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Top 10 Presentations at 2016 TMEA

We are excited to have been invited to present as part of the TI:ME pre conference at the TMEA conference in San Antonio TX. There are hundreds inspiring and educational presentations and performances happening at TMEA. The full conference schedule is now available. It’s impossible to see and hear everything at TMEA but here’s a list of just some of the ones we’re excited to hear.

Did we miss one? Let us know what other clinics you will be attending by commenting below.

Here’s our list in chronological order.

Wednesday / 10:00 – 11:00 AM / CC 211
STEM Innovations in Music Education
Clinician: Gregg Cannady, STEM School and Academy

Cannady will present innovative methods used as core curriculum in a STEM school environment. Software such as Ableton Live, Sibelius, and a variety of apps and controllers are integrated into a core curriculum as students learn piano, guitar, technology, and music theory. Students synthesize music knowledge and skills to improvise, create, and perform.

Gregg runs a successful STEM music program at STEM Academy in Highlands Ranch Colorado. He has a great story of stumbling into music from years as a choral conductor. His class is always up to amazing projects.


By | 2017-01-24T17:05:59+00:00 February 4th, 2016|Blog, Music Education, Music Technology|0 Comments

Turn MIDI into Sheet Music


Your class is composing!

Maybe they are using MIDI keyboards, QWERTY keyboards or maybe just the mouse. Melodies, bass lines and chords are flowing into beautifully crafted boxes with every virtual instrument available a mouse click away.
How can the MIDI piano roll editor and standard music notation complement each other? The connection from a MIDI sequencer to printed sheet music is closer than students know. MIDI compositions can easily be turned into sheet music which can then be performed and recorded by student instrumentalists in a few steps.

The Goal

Our goal is to turn the melody track into sheet music using Sibelius. Once in Sibelius, any part can be transposed to accommodate a variety of instrumentations and recorded or performed live. Let’s start with a student MIDI composition in Ableton Live. This project has four tracks; Melody, Bass, Harmony and Percussion.

MIDI Composition

Save As

Before we go any further, lets Save Live Set As (MIDI Project_notation) so that we can come back to our original version if necessary.
Export Midi Parts
  • Right click on the clip in the track named “Melody” and select Export Midi Clip (Shift Command E)
  • Name the MIDI file and choose a destination.
Screen Shot 2015-12-22 at 4.34.51 PM
Import in Sibelius
  • Click Open MIDI File
  • Select the Melody.mid file we exported from Ableton Live
Screen Shot 2015-12-23 at 2.24.38 PM
The Open MIDI File dialog lets us change settings to improve readability in our sheet music.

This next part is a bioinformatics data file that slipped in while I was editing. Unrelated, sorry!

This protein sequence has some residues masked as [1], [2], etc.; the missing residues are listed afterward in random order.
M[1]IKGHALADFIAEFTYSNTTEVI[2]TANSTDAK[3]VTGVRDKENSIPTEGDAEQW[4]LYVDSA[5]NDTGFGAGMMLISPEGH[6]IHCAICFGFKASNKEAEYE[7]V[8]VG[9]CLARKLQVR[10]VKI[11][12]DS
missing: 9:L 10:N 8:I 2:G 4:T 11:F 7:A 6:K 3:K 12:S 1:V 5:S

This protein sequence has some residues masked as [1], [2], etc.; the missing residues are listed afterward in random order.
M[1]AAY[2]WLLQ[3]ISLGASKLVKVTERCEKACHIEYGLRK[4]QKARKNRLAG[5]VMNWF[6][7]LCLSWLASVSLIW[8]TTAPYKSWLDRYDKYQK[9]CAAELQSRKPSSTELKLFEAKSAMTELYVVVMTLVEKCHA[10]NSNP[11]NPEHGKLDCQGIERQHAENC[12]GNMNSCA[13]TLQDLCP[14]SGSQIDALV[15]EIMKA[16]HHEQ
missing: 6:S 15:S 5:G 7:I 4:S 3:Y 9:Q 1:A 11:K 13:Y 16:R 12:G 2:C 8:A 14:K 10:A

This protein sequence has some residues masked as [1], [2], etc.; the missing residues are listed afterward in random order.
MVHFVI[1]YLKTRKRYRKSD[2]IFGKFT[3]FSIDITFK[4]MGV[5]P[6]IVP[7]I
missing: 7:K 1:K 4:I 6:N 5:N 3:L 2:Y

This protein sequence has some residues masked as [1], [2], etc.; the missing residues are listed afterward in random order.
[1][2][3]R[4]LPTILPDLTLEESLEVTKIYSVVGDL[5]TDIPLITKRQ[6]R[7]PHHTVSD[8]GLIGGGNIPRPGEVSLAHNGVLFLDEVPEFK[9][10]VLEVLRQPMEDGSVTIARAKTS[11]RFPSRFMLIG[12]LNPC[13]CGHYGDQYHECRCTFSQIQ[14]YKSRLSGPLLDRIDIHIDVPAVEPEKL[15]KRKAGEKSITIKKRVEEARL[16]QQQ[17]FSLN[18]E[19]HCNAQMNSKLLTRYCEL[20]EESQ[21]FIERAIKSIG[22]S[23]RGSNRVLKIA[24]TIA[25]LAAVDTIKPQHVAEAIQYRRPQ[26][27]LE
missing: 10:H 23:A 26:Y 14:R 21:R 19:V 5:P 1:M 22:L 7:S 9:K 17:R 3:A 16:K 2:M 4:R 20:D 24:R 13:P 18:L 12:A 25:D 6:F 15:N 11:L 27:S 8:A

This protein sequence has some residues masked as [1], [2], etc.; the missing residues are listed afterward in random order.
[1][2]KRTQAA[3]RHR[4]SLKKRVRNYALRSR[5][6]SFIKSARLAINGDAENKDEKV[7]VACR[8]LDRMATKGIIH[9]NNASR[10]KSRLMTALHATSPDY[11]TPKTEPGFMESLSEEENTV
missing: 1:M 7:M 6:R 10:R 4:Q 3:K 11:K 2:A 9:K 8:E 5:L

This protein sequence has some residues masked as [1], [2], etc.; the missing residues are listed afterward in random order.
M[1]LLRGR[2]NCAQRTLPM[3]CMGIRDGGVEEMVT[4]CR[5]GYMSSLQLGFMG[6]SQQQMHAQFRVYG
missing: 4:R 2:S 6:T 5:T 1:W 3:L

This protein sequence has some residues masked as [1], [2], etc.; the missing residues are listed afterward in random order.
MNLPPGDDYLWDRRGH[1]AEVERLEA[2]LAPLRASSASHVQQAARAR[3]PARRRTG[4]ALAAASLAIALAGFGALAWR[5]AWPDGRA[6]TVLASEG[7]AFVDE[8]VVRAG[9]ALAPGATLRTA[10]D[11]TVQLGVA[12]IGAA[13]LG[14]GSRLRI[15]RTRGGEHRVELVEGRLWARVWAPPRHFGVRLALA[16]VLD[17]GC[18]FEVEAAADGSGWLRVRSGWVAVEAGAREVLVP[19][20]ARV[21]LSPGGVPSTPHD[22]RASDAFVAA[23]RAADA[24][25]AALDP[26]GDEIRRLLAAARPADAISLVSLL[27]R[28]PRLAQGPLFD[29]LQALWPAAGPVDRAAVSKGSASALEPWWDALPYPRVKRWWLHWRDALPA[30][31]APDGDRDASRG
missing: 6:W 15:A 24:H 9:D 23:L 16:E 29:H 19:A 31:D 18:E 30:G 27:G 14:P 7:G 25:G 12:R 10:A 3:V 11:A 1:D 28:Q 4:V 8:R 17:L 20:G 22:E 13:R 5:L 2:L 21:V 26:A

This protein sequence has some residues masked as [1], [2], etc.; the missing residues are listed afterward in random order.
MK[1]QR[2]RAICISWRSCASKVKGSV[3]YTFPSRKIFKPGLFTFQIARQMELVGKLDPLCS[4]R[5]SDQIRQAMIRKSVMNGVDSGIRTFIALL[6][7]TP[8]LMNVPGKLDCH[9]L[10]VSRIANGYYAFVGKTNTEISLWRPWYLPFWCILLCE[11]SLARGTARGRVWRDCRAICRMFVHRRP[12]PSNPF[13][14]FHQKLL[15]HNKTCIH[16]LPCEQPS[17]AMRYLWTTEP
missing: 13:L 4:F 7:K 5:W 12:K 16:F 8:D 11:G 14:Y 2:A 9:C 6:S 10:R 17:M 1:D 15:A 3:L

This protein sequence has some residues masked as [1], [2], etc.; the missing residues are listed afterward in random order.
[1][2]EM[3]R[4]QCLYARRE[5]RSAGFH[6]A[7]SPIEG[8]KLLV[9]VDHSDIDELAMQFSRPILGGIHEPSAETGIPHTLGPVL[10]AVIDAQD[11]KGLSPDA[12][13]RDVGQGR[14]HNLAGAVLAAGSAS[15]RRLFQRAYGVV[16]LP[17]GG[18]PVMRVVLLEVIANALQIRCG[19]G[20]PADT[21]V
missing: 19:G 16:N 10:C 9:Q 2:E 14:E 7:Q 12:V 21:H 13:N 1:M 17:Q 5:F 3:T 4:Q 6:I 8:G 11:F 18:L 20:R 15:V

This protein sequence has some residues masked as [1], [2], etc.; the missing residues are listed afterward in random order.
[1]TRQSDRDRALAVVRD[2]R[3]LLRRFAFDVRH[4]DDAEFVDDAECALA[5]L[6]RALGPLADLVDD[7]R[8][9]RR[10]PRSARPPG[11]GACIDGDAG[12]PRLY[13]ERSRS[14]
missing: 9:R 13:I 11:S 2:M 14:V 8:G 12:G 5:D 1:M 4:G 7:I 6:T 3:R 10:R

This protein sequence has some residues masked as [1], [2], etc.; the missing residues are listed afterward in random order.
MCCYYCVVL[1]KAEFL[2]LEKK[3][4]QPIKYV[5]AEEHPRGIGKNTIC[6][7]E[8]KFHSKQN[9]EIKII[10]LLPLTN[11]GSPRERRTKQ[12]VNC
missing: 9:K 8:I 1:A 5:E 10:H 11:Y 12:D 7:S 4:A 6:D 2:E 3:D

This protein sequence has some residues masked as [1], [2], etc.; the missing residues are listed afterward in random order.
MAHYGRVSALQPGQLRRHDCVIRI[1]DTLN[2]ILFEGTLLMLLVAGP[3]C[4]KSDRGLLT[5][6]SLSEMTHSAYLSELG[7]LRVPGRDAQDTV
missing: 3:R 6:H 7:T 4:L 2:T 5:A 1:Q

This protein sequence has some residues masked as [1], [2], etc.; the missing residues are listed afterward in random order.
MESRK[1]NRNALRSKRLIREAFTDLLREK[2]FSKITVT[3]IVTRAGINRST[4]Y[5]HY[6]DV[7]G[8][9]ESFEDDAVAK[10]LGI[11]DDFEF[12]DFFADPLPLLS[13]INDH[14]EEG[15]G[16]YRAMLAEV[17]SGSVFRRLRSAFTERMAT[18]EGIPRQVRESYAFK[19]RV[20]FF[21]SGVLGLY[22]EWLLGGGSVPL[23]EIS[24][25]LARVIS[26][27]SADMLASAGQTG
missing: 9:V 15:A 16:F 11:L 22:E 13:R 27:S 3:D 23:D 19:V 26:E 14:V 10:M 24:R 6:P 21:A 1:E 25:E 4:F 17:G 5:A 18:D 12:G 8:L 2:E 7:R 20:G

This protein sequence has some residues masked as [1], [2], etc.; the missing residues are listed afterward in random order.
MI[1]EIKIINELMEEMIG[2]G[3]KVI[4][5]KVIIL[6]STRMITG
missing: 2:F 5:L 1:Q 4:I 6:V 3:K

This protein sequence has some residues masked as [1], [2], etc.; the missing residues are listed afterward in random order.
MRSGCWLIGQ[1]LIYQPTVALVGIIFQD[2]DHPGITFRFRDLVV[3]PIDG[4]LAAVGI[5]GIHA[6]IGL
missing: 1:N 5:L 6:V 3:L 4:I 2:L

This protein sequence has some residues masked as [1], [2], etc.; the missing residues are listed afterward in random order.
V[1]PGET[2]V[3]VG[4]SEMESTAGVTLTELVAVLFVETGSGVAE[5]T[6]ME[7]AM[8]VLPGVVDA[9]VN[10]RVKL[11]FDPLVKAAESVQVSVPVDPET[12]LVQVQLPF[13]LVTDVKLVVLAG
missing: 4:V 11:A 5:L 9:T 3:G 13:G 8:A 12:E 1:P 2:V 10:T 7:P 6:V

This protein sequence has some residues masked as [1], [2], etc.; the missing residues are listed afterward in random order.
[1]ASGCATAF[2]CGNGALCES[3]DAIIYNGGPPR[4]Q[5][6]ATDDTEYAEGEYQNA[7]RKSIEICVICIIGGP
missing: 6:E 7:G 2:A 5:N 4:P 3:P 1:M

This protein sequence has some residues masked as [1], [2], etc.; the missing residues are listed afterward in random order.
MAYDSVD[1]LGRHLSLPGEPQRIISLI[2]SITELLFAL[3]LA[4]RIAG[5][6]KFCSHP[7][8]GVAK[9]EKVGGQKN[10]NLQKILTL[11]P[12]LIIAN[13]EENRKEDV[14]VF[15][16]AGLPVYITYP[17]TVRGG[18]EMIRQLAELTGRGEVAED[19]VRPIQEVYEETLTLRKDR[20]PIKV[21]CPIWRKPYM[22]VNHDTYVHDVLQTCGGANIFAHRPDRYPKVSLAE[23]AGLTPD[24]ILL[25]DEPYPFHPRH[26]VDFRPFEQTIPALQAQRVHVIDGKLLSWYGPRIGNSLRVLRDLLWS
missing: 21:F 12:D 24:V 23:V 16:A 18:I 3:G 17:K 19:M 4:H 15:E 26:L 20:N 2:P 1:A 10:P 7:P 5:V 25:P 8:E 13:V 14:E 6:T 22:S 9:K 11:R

Our goal is to open the MIDI file with minimal amount of editing to be done in Sibelius.
  • Deselect “Use Multiple Voices”. Since this is a monophonic melody we don’t want multiple voices.
  • Select “Only One Staff Per Track”

Sibelius Import MIDI File Setting

  • If your parts do not contain tupelts then select “none” for all tuplet types.
  • Adjust the minimum note duration to the smallest note for that part.
Import Midi into Sibelius - Notation Settings
Our result is the student melody notated in treble clef!
MIDI Melody
Next Steps
  • Transpose: Learn the melody in different keys, alter key signature and play in a different mode.
  • Instrumentation: add another instrument in the Sibelius score and try this melody on woodwinds, brass, string instruments.
  • Perform: combine with other MIDI parts and perform with your clarinet/laptop “electro-acoustic” ensemble.


What are other creative ways have you used this technique in your classroom?

By | 2017-01-24T17:05:59+00:00 December 27th, 2015|Uncategorized|0 Comments

Creating a Sampled Instrument: Auto Map Samples

Creating a Sampled Instrument

We’ve recorded an alto saxophone on each chromatic pitch from F2 to D4. On the saxophone this would be from D below the staff to B above the staff . Each pitch was exported as an individual WAV file and placed into a folder.

Auto Map the Samples

These samples can then be imported into a sampler and played back on a midi controller. Software samplers like Logic’s ESX24 and Ableton’s Sampler have features that auto map samples to their root key. This can save a ton of time when assigning  samples to their corresponding midi note and key range.

Auto Map Logic ESX24

Tips For Auto Mapping Samples


By | 2017-01-24T17:05:59+00:00 December 15th, 2015|Ableton Live, Logic X, Music Technology|0 Comments

Building Chords with Ableton Push

Ableton Push is a fantastic instrument to compose melodies and chords with. Both beginning and advanced music makers will find a constant source of inspiration and exploration using Push’s unique keyboard. While Push is not a replacement for learning a traditional piano keyboard, it can be a very successful alternative for students without a piano background. I’ve found that Push reduces the barrier to entry to composing and gets students inspired and making more meaningful music faster.

Load a Sound

First load a sound from the Browser in Ableton Live by pressing the Browse button. Then use the encoder knobs to select the sound you like. If you have installed the free Ableton Live 9.5 update, you will also be able to hear a preview of each sound. Once you find a sound you like, press the green load button.

Navigate the Keyboard

The blue pads represent root notes spread over several octaves. You can access higher and lower octaves by pressing the Octave Down and Octave Up Button
Root Notes on Push


By | 2017-01-24T17:06:00+00:00 November 20th, 2015|Ableton Live, Ableton Push, Music Education|1 Comment